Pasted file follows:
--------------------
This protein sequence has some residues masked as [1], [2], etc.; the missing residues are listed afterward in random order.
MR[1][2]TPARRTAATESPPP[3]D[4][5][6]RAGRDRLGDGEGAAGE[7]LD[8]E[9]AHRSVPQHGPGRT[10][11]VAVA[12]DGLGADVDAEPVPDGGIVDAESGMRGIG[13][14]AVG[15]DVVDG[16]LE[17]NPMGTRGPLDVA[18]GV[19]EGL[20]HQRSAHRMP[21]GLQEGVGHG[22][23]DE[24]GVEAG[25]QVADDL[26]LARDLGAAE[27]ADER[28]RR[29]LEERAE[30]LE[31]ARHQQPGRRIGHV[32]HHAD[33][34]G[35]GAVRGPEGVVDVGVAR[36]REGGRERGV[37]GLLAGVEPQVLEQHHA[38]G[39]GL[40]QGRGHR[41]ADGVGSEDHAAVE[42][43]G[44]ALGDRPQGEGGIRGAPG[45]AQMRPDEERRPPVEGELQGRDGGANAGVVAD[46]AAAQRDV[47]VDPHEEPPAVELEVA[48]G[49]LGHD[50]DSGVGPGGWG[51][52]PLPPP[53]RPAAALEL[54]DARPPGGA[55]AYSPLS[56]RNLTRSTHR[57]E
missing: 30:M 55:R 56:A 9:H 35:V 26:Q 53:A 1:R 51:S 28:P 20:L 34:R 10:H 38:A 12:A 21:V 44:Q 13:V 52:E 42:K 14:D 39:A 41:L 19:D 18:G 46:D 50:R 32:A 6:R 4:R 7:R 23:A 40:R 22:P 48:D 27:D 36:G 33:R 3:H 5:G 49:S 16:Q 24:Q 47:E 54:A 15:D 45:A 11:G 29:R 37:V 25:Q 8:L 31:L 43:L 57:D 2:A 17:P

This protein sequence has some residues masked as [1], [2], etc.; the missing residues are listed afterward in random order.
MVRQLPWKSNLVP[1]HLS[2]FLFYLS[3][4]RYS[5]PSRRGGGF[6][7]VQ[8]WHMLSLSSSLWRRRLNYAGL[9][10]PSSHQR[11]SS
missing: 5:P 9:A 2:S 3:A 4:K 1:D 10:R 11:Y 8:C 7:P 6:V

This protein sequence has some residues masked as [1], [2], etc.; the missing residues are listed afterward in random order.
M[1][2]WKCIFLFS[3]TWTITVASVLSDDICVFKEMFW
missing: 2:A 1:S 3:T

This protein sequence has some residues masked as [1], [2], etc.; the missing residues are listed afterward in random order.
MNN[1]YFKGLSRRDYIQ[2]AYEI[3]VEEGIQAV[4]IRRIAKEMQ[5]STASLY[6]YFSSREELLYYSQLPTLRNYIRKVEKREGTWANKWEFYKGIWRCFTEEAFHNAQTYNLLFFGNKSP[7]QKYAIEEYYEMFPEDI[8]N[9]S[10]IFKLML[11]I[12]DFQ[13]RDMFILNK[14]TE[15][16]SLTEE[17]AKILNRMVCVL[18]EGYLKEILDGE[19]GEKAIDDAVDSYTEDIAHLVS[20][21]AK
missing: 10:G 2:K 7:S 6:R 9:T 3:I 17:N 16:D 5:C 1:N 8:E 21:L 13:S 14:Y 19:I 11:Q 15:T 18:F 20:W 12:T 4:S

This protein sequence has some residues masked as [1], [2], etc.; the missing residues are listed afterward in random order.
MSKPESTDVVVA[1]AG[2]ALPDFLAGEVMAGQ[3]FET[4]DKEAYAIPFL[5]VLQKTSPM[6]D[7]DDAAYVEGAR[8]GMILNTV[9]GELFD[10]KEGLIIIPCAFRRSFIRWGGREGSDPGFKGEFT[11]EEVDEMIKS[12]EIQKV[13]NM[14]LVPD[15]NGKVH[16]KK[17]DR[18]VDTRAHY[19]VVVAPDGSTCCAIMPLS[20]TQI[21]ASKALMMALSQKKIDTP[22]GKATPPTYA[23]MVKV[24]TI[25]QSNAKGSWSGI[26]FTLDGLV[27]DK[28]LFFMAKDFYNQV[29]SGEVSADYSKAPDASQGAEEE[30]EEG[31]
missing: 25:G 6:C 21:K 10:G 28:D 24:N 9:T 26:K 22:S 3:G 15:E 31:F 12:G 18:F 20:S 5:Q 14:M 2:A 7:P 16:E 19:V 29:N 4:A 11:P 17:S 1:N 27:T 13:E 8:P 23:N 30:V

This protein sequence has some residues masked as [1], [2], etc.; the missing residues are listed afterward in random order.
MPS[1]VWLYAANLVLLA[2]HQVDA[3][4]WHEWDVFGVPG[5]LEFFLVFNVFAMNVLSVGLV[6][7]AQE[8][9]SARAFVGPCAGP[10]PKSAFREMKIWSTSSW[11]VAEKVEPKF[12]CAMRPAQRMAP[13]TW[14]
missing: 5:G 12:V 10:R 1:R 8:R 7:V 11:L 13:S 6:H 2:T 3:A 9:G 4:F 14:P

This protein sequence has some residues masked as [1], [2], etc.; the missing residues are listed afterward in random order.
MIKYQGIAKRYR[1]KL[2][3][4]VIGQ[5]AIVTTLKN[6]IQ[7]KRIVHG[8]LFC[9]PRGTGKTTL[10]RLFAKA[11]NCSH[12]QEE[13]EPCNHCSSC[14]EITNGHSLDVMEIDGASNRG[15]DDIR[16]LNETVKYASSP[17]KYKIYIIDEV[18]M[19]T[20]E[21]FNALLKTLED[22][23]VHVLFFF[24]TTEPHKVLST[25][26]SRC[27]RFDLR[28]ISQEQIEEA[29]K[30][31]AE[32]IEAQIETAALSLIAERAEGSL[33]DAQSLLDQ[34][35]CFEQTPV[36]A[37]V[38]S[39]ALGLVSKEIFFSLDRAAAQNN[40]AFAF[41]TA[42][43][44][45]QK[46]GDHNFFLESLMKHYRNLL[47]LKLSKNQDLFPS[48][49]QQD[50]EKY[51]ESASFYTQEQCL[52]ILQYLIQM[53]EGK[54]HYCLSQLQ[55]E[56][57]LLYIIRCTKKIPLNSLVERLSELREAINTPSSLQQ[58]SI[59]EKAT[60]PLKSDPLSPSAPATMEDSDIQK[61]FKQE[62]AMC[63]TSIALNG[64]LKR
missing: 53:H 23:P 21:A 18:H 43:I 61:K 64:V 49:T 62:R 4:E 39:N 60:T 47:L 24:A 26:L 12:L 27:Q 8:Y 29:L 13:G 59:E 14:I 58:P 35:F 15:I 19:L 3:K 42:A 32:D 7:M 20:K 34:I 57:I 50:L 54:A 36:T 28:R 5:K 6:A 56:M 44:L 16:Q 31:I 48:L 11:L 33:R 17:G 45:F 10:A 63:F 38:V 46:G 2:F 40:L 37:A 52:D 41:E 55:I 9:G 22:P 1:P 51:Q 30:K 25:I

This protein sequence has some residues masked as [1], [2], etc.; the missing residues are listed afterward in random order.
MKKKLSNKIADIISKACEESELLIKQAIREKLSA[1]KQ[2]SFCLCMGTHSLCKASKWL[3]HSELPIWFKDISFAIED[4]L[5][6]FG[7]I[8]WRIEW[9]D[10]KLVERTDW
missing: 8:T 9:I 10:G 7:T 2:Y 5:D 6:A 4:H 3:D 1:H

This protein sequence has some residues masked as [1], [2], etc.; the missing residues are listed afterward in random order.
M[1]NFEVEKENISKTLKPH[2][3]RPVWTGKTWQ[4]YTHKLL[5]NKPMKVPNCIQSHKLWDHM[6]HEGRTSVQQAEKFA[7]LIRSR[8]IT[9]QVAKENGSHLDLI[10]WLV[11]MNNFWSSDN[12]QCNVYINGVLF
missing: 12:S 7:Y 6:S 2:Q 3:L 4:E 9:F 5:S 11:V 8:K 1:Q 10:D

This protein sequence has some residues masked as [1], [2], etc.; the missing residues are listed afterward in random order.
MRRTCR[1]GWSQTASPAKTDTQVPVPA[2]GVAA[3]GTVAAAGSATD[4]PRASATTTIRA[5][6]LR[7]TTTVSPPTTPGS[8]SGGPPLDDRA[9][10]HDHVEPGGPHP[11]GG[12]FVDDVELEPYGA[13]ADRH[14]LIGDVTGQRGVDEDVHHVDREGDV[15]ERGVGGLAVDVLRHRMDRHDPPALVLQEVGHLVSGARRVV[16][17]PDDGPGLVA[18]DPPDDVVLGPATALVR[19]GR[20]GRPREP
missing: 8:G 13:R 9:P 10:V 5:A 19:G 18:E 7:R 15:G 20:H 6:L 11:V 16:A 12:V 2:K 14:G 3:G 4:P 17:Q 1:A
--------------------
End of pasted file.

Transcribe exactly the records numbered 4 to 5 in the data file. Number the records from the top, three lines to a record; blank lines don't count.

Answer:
This protein sequence has some residues masked as [1], [2], etc.; the missing residues are listed afterward in random order.
MNN[1]YFKGLSRRDYIQ[2]AYEI[3]VEEGIQAV[4]IRRIAKEMQ[5]STASLY[6]YFSSREELLYYSQLPTLRNYIRKVEKREGTWANKWEFYKGIWRCFTEEAFHNAQTYNLLFFGNKSP[7]QKYAIEEYYEMFPEDI[8]N[9]S[10]IFKLML[11]I[12]DFQ[13]RDMFILNK[14]TE[15][16]SLTEE[17]AKILNRMVCVL[18]EGYLKEILDGE[19]GEKAIDDAVDSYTEDIAHLVS[20][21]AK
missing: 10:G 2:K 7:S 6:R 9:T 3:I 17:N 16:D 5:C 1:N 8:E 21:L 13:S 14:Y 19:I 11:Q 15:T 18:F 20:W 12:T 4:S

This protein sequence has some residues masked as [1], [2], etc.; the missing residues are listed afterward in random order.
MSKPESTDVVVA[1]AG[2]ALPDFLAGEVMAGQ[3]FET[4]DKEAYAIPFL[5]VLQKTSPM[6]D[7]DDAAYVEGAR[8]GMILNTV[9]GELFD[10]KEGLIIIPCAFRRSFIRWGGREGSDPGFKGEFT[11]EEVDEMIKS[12]EIQKV[13]NM[14]LVPD[15]NGKVH[16]KK[17]DR[18]VDTRAHY[19]VVVAPDGSTCCAIMPLS[20]TQI[21]ASKALMMALSQKKIDTP[22]GKATPPTYA[23]MVKV[24]TI[25]QSNAKGSWSGI[26]FTLDGLV[27]DK[28]LFFMAKDFYNQV[29]SGEVSADYSKAPDASQGAEEE[30]EEG[31]
missing: 25:G 6:C 21:K 10:G 28:D 24:N 9:T 26:K 22:S 3:G 15:E 31:F 12:G 18:F 20:S 5:Q 14:M 2:A 7:P 16:E 19:V 29:N 4:A 11:P 17:S 1:N 27:T 13:E 8:P 23:N 30:V